Team Meander from Jacksonville, FL, clenched 1st, 2nd, and 3rd place for largest lionfish collected. Zane Carney captured the largest lionfish ever recorded in the Abacos, which measured just 2cm short of the national record. Zane told Derby organizers that he found a hole outside the main barrier reef off of No Name Cay in 45 feet of water that was full of very large lionfish. He used a pole spear to bag the winning fish, which was 43.4 cm in length (roughly 19 inches long) and weighed approximately 4 pounds.
Lad Akins, REEF’s Director of Operations, and Stephanie Green, a collaborative research partner from Simon Fraser University, recorded valuable data during the event, including lionfish sizes, stomach contents, and sex for many of the lionfish before they were filleted and cooked by the Green Turtle Club. Observers and participants, many of whom had never tried lionfish, found the fish quite tasty, resembling hogfish or grouper. This year, Tropic Seafood Limited of Nassau also arranged to purchase some of the larger fillets of lionfish for distribution in local markets. According to Derby organizer, Bobbie Lindsay, “Tropic’s offer to purchase lionfish is an exciting development, because creating a market for lionfish is the best way to control the population of this invasive fish.”
Thanks to the Derby co-sponsors, Green Turtle Club, and Brendal’s Dive Center, who offered special discounts for Derby participants. REEF also extends sincere gratitude to all of the participants, and especially Bobbie Lindsay, an active REEF member and volunteer who took the lead in organizing the Derby making it a successful event again this year. Next year’s Derby is set for June 24-25, 2011. For full results and pictures go to www.lionfishderby.com.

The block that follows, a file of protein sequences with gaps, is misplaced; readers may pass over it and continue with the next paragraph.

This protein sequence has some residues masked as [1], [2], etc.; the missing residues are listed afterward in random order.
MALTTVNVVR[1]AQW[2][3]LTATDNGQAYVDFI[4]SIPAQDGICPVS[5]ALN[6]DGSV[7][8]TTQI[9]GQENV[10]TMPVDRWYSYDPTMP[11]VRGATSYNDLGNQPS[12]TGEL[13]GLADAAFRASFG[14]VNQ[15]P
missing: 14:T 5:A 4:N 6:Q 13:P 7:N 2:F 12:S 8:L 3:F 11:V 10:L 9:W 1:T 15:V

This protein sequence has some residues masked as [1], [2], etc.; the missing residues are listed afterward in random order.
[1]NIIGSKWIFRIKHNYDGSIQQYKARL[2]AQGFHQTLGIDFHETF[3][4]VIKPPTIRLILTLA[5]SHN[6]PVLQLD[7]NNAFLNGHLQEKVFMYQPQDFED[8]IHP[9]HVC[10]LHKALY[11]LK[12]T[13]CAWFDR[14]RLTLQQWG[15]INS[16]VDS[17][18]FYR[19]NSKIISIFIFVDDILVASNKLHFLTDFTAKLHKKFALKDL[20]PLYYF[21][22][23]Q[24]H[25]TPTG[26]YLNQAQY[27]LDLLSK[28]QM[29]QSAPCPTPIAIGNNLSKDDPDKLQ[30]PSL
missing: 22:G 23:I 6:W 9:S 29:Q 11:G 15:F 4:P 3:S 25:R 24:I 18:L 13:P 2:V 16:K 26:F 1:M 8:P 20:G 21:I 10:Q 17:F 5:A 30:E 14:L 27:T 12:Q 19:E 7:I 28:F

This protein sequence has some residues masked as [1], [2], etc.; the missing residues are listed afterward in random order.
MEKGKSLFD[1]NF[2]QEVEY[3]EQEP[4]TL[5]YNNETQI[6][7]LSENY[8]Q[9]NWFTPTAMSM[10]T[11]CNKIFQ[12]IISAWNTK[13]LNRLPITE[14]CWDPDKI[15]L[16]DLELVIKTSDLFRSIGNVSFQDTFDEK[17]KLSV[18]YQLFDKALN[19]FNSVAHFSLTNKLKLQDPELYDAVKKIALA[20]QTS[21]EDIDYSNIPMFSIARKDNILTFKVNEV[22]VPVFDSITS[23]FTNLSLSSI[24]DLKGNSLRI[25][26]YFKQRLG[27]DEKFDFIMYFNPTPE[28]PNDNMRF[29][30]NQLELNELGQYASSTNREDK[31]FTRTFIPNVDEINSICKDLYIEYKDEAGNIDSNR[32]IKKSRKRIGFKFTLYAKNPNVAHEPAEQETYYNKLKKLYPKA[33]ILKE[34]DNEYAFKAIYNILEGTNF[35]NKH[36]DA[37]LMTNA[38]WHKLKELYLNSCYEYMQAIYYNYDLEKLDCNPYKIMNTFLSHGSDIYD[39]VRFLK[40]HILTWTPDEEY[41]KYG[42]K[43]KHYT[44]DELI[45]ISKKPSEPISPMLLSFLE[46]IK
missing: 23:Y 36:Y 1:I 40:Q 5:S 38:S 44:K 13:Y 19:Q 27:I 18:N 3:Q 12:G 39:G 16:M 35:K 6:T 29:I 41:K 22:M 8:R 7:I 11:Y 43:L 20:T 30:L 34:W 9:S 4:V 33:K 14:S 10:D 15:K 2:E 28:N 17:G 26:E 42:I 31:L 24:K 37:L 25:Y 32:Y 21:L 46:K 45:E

Summary of Team Results -
REEF is proud to partner with over 130 dive shops, dive clubs, individuals, and other organizations as REEF Field Stations.
This month we feature Horizon Divers in Key Largo, FL. Just down the street from REEF Headquarters, they have been a long-time supporter of REEF’s efforts. One of their hallmark efforts is supporting the REEF Marine Conservation Internship Program by allowing REEF Interns to come out on the boat for free and conduct fish surveys. Horizon dive instructor, Mike Ryan, says, “It’s a lot of fun having them out on the boat regularly and getting to know them. When other divers see their slates and see them tallying fish underwater, they become curious and often ask the interns what they are doing and why count fish. The interns are great because they have the ability to inspire divers to learn fish names and start surveying which, in turn, brings us more business!” Mike also gets into REEF surveying himself. When asked about his best lifetime sightings, he quickly said they were a Manta Ray at one of their popular dive sites and a resident Longlure Frogfish that was regularly surveyed on the Speigel Grove for nearly a two-year timespan.
Horizon Divers regularly teaches fish identification specialty courses and always encourages their students to become REEF surveyors. The shop is also very active in REEF’s Lionfish Control Program in the Keys. Most of their staff have been through REEF’s Lionfish Collection and Handling Workshop and they hold current permits to collect lionfish in the no-take Sanctuary Preservation Areas (SPAs). The dive shop also serves as a Lionfish Collection Bank, collecting, labeling, and storing collected lionfish until they pass them to REEF for research purposes. Mike recently developed a “Lionfish Safari” PADI specialty course. Mike says, “Although lionfish are an ecological nightmare, we are trying to make the best of it by engaging divers in lionfish control efforts and drumming up business at the same time.”